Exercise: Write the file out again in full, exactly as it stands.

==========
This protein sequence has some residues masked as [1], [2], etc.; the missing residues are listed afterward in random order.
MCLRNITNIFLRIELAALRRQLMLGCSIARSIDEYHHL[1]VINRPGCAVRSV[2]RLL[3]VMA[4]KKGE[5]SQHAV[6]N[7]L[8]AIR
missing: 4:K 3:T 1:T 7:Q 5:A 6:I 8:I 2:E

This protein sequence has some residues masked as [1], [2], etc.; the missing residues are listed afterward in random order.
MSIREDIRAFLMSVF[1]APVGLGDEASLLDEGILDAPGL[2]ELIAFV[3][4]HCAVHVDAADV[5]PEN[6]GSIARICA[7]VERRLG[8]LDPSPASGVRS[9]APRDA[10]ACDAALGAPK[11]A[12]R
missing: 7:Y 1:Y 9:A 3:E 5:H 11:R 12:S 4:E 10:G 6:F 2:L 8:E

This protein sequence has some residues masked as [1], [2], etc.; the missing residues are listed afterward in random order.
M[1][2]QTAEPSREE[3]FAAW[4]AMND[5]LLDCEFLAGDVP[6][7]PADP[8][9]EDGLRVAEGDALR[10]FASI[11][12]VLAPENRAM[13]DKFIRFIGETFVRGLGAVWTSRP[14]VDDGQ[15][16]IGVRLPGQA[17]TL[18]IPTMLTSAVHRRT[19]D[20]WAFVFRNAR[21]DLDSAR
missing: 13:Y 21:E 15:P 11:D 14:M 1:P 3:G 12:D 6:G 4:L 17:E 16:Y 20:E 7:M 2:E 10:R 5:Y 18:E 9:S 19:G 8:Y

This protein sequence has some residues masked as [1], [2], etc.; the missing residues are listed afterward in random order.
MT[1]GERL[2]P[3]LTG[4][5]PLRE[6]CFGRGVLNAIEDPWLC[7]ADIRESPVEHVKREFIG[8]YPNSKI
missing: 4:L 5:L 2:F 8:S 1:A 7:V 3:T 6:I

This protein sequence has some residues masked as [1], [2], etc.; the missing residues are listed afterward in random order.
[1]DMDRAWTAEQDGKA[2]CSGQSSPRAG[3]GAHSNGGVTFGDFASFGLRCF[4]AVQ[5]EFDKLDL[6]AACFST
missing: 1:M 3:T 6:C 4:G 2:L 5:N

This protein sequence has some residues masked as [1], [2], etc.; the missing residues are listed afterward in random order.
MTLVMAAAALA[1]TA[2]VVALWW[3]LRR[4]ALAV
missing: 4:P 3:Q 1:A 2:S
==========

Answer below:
This protein sequence has some residues masked as [1], [2], etc.; the missing residues are listed afterward in random order.
MCLRNITNIFLRIELAALRRQLMLGCSIARSIDEYHHL[1]VINRPGCAVRSV[2]RLL[3]VMA[4]KKGE[5]SQHAV[6]N[7]L[8]AIR
missing: 4:K 3:T 1:T 7:Q 5:A 6:I 8:I 2:E

This protein sequence has some residues masked as [1], [2], etc.; the missing residues are listed afterward in random order.
MSIREDIRAFLMSVF[1]APVGLGDEASLLDEGILDAPGL[2]ELIAFV[3][4]HCAVHVDAADV[5]PEN[6]GSIARICA[7]VERRLG[8]LDPSPASGVRS[9]APRDA[10]ACDAALGAPK[11]A[12]R
missing: 7:Y 1:Y 9:A 3:E 5:H 11:R 12:S 4:E 10:G 6:F 2:L 8:E

This protein sequence has some residues masked as [1], [2], etc.; the missing residues are listed afterward in random order.
M[1][2]QTAEPSREE[3]FAAW[4]AMND[5]LLDCEFLAGDVP[6][7]PADP[8][9]EDGLRVAEGDALR[10]FASI[11][12]VLAPENRAM[13]DKFIRFIGETFVRGLGAVWTSRP[14]VDDGQ[15][16]IGVRLPGQA[17]TL[18]IPTMLTSAVHRRT[19]D[20]WAFVFRNAR[21]DLDSAR
missing: 13:Y 21:E 15:P 11:D 14:M 1:P 3:G 12:D 6:G 4:L 17:E 16:Y 20:E 7:M 2:E 10:R 5:Y 18:E 9:S 19:G 8:Y

This protein sequence has some residues masked as [1], [2], etc.; the missing residues are listed afterward in random order.
MT[1]GERL[2]P[3]LTG[4][5]PLRE[6]CFGRGVLNAIEDPWLC[7]ADIRESPVEHVKREFIG[8]YPNSKI
missing: 4:L 5:L 2:F 8:S 1:A 7:V 3:T 6:I

This protein sequence has some residues masked as [1], [2], etc.; the missing residues are listed afterward in random order.
[1]DMDRAWTAEQDGKA[2]CSGQSSPRAG[3]GAHSNGGVTFGDFASFGLRCF[4]AVQ[5]EFDKLDL[6]AACFST
missing: 1:M 3:T 6:C 4:G 2:L 5:N

This protein sequence has some residues masked as [1], [2], etc.; the missing residues are listed afterward in random order.
MTLVMAAAALA[1]TA[2]VVALWW[3]LRR[4]ALAV
missing: 4:P 3:Q 1:A 2:S